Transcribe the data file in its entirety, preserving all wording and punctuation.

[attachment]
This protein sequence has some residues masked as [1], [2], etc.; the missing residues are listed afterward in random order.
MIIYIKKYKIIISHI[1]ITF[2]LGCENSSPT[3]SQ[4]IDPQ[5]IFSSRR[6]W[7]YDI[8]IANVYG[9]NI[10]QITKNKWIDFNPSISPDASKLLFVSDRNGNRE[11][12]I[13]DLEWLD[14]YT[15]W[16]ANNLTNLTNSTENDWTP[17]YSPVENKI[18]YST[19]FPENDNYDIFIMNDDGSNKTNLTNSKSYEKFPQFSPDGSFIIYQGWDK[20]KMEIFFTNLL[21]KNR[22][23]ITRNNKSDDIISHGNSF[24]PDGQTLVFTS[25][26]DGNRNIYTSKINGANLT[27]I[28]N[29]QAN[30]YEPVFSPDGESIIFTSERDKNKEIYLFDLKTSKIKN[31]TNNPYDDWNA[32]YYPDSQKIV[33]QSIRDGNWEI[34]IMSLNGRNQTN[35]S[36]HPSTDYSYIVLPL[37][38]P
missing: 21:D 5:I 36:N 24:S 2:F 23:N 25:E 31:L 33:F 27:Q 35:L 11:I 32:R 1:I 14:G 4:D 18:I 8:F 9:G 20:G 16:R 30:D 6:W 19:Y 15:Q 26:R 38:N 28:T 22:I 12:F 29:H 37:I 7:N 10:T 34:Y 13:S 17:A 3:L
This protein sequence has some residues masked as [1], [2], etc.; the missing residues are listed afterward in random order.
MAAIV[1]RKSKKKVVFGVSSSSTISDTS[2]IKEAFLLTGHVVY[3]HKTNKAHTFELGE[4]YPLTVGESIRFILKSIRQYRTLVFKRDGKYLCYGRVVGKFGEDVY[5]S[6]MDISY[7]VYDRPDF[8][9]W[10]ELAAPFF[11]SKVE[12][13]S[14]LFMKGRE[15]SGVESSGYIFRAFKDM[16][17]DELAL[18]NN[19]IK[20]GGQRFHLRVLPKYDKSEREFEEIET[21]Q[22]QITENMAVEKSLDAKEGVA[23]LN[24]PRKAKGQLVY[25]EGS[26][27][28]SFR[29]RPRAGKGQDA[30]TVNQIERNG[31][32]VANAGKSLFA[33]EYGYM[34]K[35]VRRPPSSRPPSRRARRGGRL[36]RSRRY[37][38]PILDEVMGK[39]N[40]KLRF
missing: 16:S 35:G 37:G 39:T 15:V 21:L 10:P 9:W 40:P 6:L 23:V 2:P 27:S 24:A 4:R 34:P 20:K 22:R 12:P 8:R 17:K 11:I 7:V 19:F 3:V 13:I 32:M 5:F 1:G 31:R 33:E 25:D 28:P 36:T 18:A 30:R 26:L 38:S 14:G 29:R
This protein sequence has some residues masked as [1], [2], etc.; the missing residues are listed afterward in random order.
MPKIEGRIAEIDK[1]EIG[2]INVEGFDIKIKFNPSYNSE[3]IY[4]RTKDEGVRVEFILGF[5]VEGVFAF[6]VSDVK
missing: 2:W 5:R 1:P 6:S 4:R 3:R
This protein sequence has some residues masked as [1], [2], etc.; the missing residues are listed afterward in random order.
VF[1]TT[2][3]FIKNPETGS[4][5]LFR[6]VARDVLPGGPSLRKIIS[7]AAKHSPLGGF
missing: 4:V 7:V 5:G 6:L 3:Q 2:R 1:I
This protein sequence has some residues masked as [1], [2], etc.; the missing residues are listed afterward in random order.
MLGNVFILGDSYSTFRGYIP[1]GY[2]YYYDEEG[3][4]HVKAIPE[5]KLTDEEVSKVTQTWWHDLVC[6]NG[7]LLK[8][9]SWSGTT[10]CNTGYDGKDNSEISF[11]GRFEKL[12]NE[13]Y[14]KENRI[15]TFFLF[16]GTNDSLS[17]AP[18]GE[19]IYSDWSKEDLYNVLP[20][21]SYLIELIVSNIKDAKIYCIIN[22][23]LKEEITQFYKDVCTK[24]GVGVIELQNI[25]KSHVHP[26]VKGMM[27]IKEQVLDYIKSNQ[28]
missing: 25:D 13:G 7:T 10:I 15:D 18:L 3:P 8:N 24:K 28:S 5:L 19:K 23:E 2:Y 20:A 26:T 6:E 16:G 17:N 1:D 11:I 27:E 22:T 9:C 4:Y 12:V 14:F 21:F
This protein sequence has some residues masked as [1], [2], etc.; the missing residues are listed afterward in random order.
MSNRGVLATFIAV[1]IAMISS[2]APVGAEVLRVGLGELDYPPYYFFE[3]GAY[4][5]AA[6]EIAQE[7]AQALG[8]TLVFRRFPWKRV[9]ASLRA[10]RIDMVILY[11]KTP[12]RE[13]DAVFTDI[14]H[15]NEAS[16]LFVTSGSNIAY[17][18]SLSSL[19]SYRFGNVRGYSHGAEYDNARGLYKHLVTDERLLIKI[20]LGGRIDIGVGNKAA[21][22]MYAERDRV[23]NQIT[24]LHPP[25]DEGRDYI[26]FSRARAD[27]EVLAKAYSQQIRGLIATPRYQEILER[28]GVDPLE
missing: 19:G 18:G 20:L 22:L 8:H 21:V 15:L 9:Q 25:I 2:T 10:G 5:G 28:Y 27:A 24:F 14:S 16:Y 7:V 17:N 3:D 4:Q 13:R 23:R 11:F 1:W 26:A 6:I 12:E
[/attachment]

This protein sequence has some residues masked as [1], [2], etc.; the missing residues are listed afterward in random order.
MIIYIKKYKIIISHI[1]ITF[2]LGCENSSPT[3]SQ[4]IDPQ[5]IFSSRR[6]W[7]YDI[8]IANVYG[9]NI[10]QITKNKWIDFNPSISPDASKLLFVSDRNGNRE[11][12]I[13]DLEWLD[14]YT[15]W[16]ANNLTNLTNSTENDWTP[17]YSPVENKI[18]YST[19]FPENDNYDIFIMNDDGSNKTNLTNSKSYEKFPQFSPDGSFIIYQGWDK[20]KMEIFFTNLL[21]KNR[22][23]ITRNNKSDDIISHGNSF[24]PDGQTLVFTS[25][26]DGNRNIYTSKINGANLT[27]I[28]N[29]QAN[30]YEPVFSPDGESIIFTSERDKNKEIYLFDLKTSKIKN[31]TNNPYDDWNA[32]YYPDSQKIV[33]QSIRDGNWEI[34]IMSLNGRNQTN[35]S[36]HPSTDYSYIVLPL[37][38]P
missing: 21:D 5:I 36:N 24:S 2:F 23:N 25:E 31:L 33:F 27:Q 35:L 11:I 32:R 1:I 14:G 4:D 18:I 8:F 9:G 20:G 16:R 30:D 6:W 19:Y 15:Q 26:R 38:N 28:T 22:I 12:F 29:H 37:I 7:N 10:T 34:Y 13:S 17:A 3:L
This protein sequence has some residues masked as [1], [2], etc.; the missing residues are listed afterward in random order.
MAAIV[1]RKSKKKVVFGVSSSSTISDTS[2]IKEAFLLTGHVVY[3]HKTNKAHTFELGE[4]YPLTVGESIRFILKSIRQYRTLVFKRDGKYLCYGRVVGKFGEDVY[5]S[6]MDISY[7]VYDRPDF[8][9]W[10]ELAAPFF[11]SKVE[12][13]S[14]LFMKGRE[15]SGVESSGYIFRAFKDM[16][17]DELAL[18]NN[19]IK[20]GGQRFHLRVLPKYDKSEREFEEIET[21]Q[22]QITENMAVEKSLDAKEGVA[23]LN[24]PRKAKGQLVY[25]EGS[26][27][28]SFR[29]RPRAGKGQDA[30]TVNQIERNG[31][32]VANAGKSLFA[33]EYGYM[34]K[35]VRRPPSSRPPSRRARRGGRL[36]RSRRY[37][38]PILDEVMGK[39]N[40]KLRF
missing: 16:S 35:G 37:G 39:T 15:V 21:L 10:P 9:W 40:P 6:L 23:V 2:P 27:S 24:A 4:R 34:P 20:K 22:R 12:P 8:R 17:K 11:I 7:V 19:F 3:V 13:I 32:M 5:F 1:G 31:R 33:E 25:D 28:P 36:T 18:A 30:R 26:L 38:S 14:G 29:R
This protein sequence has some residues masked as [1], [2], etc.; the missing residues are listed afterward in random order.
MPKIEGRIAEIDK[1]EIG[2]INVEGFDIKIKFNPSYNSE[3]IY[4]RTKDEGVRVEFILGF[5]VEGVFAF[6]VSDVK
missing: 2:W 5:R 1:P 6:S 4:R 3:R
This protein sequence has some residues masked as [1], [2], etc.; the missing residues are listed afterward in random order.
VF[1]TT[2][3]FIKNPETGS[4][5]LFR[6]VARDVLPGGPSLRKIIS[7]AAKHSPLGGF
missing: 4:V 7:V 5:G 6:L 3:Q 2:R 1:I
This protein sequence has some residues masked as [1], [2], etc.; the missing residues are listed afterward in random order.
MLGNVFILGDSYSTFRGYIP[1]GY[2]YYYDEEG[3][4]HVKAIPE[5]KLTDEEVSKVTQTWWHDLVC[6]NG[7]LLK[8][9]SWSGTT[10]CNTGYDGKDNSEISF[11]GRFEKL[12]NE[13]Y[14]KENRI[15]TFFLF[16]GTNDSLS[17]AP[18]GE[19]IYSDWSKEDLYNVLP[20][21]SYLIELIVSNIKDAKIYCIIN[22][23]LKEEITQFYKDVCTK[24]GVGVIELQNI[25]KSHVHP[26]VKGMM[27]IKEQVLDYIKSNQ[28]
missing: 25:D 13:G 7:T 10:I 15:D 18:L 3:P 8:N 24:K 28:S 5:L 19:K 23:E 2:Y 20:A 26:T 6:E 16:G 17:N 1:D 11:I 27:E 22:T 9:C 4:Y 12:V 14:F 21:F
This protein sequence has some residues masked as [1], [2], etc.; the missing residues are listed afterward in random order.
MSNRGVLATFIAV[1]IAMISS[2]APVGAEVLRVGLGELDYPPYYFFE[3]GAY[4][5]AA[6]EIAQE[7]AQALG[8]TLVFRRFPWKRV[9]ASLRA[10]RIDMVILY[11]KTP[12]RE[13]DAVFTDI[14]H[15]NEAS[16]LFVTSGSNIAY[17][18]SLSSL[19]SYRFGNVRGYSHGAEYDNARGLYKHLVTDERLLIKI[20]LGGRIDIGVGNKAA[21][22]MYAERDRV[23]NQIT[24]LHPP[25]DEGRDYI[26]FSRARAD[27]EVLAKAYSQQIRGLIATPRYQEILER[28]GVDPLE
missing: 19:G 18:G 20:L 22:L 8:H 21:V 15:L 9:Q 25:I 2:T 10:G 5:G 28:Y 27:A 24:F 14:S 16:Y 7:V 17:N 3:D 4:Q 13:R 23:R 11:F 1:W 26:A 6:I 12:E